A comparison of the two New York statutes at issue suggests that the three-year statute under CPLR § 214(5) governs. That provision broadly covers all "personal injury" torts except those causes of action specifically enumerated in § 215. Section 215(3) is limited to particular specific intentional torts including "assault, battery, false imprisonment, malicious prosecution, libel, slander, false words ... or a violation of the right of privacy." Section 1983 actions are not limited to instances of intentional torts, but include, for instance, gross negligence cases. See Villante v. Department of Corrections, 786 F.2d 516, 519 (2d Cir. 1985); Doe v. Department of Social Services, 649 F.2d 134, 143-44 (2d Cir. 1981). It is not clear whether this Circuit recognizes § 1983 suits based on simple negligence. Doe, 649 F.2d at 143 n. 3. The Wilson court's command is that the statute for "general personal injury actions" should be applied. 471 U.S. at 279, 105 S. Ct. at 1949. In New York, that statute is CPLR § 214(5).

In addition, courts in this Circuit have rejected arguments that the one-year statute of § 215 should be applied in § 1983 actions. Without reaching the issue directly,[2] in Villante v. Department of Corrections, 786 F.2d 516, 520 (2d Cir.1986), the Second Circuit noted: "the general personal injury tort limitations, which seems to be what is mandated for § 1983 actions by Wilson v. Garcia, is also three years in New York. N.Y.Civ.Prac.Law § 214, subd. 5." (emphasis in original). Numerous district courts within the Second Circuit have held that the three-year statute applies. See e.g., Rodriguez v. Chandler, 641 F. Supp. 1292, 1297 (Weinfeld, J.); Saunders v. New York, 629 F. Supp. 1067 (N.D. N.Y.1986) (Munson, C.J.); Okure v. Owens, 625 F. Supp. 1568 (N.D.N.Y.1986) (McCurn, J.); Testa v. Gallagher, 621 F. Supp. 476, 479 (S.D.N.Y.1985) (Conner, J.); Williams v. Allen, 616 F. Supp. 653, 655 (E.D.N.Y. 1985) (Glasser, J.): Ladson v. New York City Police Department, 614 F. Supp. 878, 879 (S.D.N.Y.1985) (Sweet, J.); Rodrigues v. Village of Larchmont, 608 F. Supp. 467, 477 (S.D.N.Y.1985) (Edelstein, J.)

The defendants also argue that Salahuddin's claim is time-barred even under a three-year statute of limitations. In essence, they argue that when the court borrows a state statute of limitations in a federal action, it must also borrow state rules that establish when an action has been commenced for the purpose of that statute of limitations. While the federal rules provide that a "civil action is commenced by filing a complaint with the court," Fed.R.Civ.P. 3, under New York law the action does not commence for the purpose of the statute of limitations until the summons is served on the defendant, N.Y.C.P.L.R. § 203(b) (1). Salahuddin filed the complaint in federal court just before the three years ran,[3] but did not serve the defendants until after it ran.

*374 Forty years ago in Bomar v. Keyes, 162 F.2d 136, 140-41 (2d Cir.1947), Judge Learned Hand, writing for a unanimous Second Circuit panel, held that filing a complaint pursuant to Fed.R.Civ.P. 3 commences an action for the purposes of a § 1983 action, not the procedures established in the New York CPLR. The defendants argue that Bomar has been overruled by subsequent Supreme Court decisions which have applied state rules about the commencement of actions in diversity cases. See, e.g., Walker v. Armco Steel Corp., 446 U.S. 740, 751, 100 S. Ct. 1978, 1985, 64 L. Ed. 2d 659 (1980); Ragan v. Merchants Transfer & Warehouse Co., 337 U.S. 530, 533-34, 69 S. Ct. 1233, 1234-35, 93 L. Ed. 1520 (1949). Cf. Johnson v. Railway Express Agency, Inc., 421 U.S. 454, 463-64, 95 S. Ct. 1716, 1721-22, 44 L. Ed. 2d 295 (1975) (state tolling rules to apply in determining whether state statute of limitations has run).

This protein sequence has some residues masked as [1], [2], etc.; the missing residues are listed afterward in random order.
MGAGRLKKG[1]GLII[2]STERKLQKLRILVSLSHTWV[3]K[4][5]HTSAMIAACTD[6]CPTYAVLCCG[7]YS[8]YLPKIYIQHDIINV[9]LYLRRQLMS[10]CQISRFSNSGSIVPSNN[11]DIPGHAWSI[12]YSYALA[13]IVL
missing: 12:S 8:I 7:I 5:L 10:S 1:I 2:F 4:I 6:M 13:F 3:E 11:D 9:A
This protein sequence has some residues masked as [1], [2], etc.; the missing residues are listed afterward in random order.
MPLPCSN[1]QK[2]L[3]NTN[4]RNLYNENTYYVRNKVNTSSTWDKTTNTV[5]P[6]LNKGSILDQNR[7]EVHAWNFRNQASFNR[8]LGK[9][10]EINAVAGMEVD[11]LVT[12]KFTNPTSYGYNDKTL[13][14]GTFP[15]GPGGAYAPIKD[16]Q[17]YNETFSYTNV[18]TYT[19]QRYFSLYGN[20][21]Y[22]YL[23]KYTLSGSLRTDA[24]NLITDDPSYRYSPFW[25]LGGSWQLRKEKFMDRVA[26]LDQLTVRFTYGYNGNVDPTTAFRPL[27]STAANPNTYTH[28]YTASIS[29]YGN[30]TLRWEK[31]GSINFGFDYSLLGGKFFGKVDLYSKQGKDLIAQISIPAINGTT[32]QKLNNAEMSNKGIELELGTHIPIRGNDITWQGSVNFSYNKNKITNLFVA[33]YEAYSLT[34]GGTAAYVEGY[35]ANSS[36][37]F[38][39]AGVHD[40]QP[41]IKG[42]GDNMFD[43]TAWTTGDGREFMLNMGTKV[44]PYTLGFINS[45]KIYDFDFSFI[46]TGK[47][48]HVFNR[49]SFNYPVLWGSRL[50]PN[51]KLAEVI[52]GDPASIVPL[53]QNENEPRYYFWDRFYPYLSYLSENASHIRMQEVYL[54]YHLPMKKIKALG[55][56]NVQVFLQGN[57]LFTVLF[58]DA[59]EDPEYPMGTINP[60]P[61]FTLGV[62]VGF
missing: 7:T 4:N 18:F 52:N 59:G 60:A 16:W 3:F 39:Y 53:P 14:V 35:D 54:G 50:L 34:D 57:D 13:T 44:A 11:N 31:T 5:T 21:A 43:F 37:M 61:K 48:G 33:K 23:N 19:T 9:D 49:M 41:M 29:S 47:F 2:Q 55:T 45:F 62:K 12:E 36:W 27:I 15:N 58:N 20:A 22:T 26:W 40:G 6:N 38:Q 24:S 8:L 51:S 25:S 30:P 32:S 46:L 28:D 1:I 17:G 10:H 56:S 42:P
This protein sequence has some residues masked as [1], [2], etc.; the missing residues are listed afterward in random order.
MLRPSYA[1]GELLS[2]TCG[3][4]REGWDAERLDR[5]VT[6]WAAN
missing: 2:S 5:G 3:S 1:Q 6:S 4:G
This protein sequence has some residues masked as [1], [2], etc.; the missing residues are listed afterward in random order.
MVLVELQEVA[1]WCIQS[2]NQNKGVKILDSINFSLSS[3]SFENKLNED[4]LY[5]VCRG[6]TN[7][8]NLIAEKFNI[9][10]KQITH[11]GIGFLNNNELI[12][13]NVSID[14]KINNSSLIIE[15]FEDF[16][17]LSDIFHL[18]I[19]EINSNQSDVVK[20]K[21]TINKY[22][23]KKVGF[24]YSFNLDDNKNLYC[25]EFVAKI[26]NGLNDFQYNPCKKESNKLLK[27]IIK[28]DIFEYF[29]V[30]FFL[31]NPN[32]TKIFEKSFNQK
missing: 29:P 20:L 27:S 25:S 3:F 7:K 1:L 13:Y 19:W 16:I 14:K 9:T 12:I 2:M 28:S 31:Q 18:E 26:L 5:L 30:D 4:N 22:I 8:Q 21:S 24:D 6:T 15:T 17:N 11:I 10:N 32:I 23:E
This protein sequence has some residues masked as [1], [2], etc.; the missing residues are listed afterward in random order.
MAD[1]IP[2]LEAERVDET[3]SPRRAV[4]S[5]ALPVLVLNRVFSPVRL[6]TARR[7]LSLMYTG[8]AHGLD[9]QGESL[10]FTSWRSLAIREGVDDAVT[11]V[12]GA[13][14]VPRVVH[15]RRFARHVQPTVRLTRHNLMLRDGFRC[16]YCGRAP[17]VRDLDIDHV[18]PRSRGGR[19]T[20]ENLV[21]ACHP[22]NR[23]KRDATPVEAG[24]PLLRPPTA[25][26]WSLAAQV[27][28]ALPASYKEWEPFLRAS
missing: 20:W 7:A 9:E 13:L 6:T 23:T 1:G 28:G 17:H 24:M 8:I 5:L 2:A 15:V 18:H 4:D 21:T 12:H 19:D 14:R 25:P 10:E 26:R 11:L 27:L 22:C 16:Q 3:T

However, Walker, the most recent of these diversity cases, explicitly declined to extend its holding to actions based on federal, rather than state, lawas this action is. See 446 U.S. at 751 n. 11, 100 S. Ct. at 1985 n. 11. Instead, the Walker opinion noted that Ragan had "suggested" that Rule 3 does indeed control the question of when an action commences for the purposes of the statute of limitations in an action based on federal law, and noted that Ragan had explicitly distinguished its holding from the Second Circuit's holding in Bowmar. Id. (citing Ragan, 337 U.S. at 533, 69 S.Ct. at 1234). So far, the Supreme Court has carefully declined to overrule Bowmar, and, consequently, Bowmar is still the law in this Circuit. At least one other judge in this court has reached the same conclusion. After a thorough examination of the cases, the Honorable Pierre N. Leval in Cohen v. Board of Ed. of East Ramapo Central School, 536 F. Supp. 486, 495 (S.D.N.Y.1982), held: "[I]t is apparent that the Supreme Court has not overruled Bomar v. Keyes and has given no indication that it would...." Just as this court has, Judge Leval found "the rule of Bomar v. Keyes is controlling." Id. Salahuddin's claim is, therefore, not time-barred.


Due Process

The defendants have moved for summary judgment on Salahuddin's due process claims on the grounds that it was not clearly established in 1980 that the procedures outlined in Wolff v. McDonnell, 418 U.S. 539, 94 S. Ct. 2963, 41 L. Ed. 2d 935 (1974), applied to Adjustment Committee hearings. Unless a constitutional right is "clearly established" a state official's qualified immunity shields him from liability for violating it. Harlow v. Fitzgerald, 457 U.S. 800, 818, 102 S. Ct. 2727, 2738, 73 L. Ed. 2d 396 (1982).

In support of the proposition that it was not established in 1980 that Wolff applied to Adjustment Committee hearings, the defendants point to the New York Court of Appeals case, Amato v. Ward, 41 N.Y.2d 469, 393 N.Y.S.2d 934, 362 N.E.2d 566 (1977). In Amato, the Court of Appeals wrote: